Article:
The case, in which the High Court had identified potential grounds of appeal to the House of Lords, had been expected to challenge the legal status of Britain’s fast track extradition treaty with America.
But today, a committee of Law Lords refused a petition by David Bermingham, Gary Mulgrew and Giles Darby, all former NatWest bankers, for permission to appeal against an order for their extradition.
The so-called NatWest three are accused of defrauding Greenwich Natwest, a subsidiary of the UK’s NatWest, of about $7.3 million. They are alleged to have conspired with Enron executives over the fraudulent sale of an Enron entity in 2000 and were indicted in the US in 2002.
The Lords have also refused an appeal petition by retired businessman Ian Norris, former chief executive of manufacturing giant Morgan Crucible, who sought challenge his extradition to the US on charges of price fixing.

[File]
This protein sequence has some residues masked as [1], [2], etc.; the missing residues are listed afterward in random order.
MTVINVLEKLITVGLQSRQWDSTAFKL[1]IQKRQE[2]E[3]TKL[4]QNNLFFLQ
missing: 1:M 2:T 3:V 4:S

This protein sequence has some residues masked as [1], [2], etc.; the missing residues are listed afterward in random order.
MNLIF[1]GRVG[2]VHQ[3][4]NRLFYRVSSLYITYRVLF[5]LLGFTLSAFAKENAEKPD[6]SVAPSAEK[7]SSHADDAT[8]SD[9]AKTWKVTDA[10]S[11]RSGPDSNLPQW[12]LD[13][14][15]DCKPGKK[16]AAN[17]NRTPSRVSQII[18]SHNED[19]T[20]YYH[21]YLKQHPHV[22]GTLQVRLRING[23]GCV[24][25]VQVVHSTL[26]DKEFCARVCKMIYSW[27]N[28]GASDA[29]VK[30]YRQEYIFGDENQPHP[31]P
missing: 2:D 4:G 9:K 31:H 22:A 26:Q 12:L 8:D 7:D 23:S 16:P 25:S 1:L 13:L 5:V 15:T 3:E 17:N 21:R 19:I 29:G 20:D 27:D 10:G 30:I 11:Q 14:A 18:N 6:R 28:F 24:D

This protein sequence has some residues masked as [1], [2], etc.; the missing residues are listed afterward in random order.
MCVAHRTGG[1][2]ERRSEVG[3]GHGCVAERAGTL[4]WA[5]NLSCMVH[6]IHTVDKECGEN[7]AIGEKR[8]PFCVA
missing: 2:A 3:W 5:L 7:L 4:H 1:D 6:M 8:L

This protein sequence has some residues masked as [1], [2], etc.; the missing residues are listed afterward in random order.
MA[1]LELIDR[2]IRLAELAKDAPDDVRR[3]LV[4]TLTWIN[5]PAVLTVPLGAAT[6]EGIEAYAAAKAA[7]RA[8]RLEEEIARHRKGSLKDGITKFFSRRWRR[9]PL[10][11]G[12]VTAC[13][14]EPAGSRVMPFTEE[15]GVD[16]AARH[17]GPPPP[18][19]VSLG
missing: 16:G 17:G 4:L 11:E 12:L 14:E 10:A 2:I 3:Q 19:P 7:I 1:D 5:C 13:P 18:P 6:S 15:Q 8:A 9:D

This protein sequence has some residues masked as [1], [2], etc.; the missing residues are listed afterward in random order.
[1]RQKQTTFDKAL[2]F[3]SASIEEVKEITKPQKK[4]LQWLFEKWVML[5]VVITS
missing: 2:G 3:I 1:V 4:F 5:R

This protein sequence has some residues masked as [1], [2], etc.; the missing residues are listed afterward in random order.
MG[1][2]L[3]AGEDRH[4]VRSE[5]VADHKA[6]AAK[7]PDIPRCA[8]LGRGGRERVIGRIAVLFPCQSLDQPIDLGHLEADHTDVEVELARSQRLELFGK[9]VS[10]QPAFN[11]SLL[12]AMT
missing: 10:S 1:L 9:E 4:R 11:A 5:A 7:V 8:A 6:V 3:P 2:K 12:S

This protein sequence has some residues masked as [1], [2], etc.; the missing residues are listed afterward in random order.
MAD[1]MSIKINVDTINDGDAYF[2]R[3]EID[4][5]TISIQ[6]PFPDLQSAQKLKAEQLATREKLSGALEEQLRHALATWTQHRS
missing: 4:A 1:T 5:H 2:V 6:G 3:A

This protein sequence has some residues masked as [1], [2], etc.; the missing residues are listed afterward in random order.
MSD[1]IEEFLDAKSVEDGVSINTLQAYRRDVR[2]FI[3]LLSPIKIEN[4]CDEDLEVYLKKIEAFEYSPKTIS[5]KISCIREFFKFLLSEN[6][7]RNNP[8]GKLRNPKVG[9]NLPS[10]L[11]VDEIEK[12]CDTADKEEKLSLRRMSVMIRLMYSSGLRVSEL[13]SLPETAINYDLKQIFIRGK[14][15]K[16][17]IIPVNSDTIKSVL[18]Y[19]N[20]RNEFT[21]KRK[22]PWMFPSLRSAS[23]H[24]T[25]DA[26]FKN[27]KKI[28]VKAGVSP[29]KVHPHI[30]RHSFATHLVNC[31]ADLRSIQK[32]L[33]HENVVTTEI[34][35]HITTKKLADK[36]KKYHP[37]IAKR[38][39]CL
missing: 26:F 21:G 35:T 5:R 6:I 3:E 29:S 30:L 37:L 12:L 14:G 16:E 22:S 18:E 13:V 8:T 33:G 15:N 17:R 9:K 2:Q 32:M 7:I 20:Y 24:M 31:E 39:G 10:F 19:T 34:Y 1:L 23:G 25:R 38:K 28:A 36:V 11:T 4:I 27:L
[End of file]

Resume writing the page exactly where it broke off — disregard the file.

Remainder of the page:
Mark Spragg, solicitor for the Natwest three, said the Home Office had allowed them seven days to apply to the European Court of Human Rights for a stay of the extradition order made last May.
“If we get a stay, then the Home Office has agreed to abide by that pending the European Court of Human Rights hearing of our full application,” he said.
“Obviously we are surprised and disappointed by the decision of the Lords which seems completely out of context given the importance of the matter we were asking them to deliberate on. It seems that now there are no effective safeguards to prevent people being extradited to America,” he said.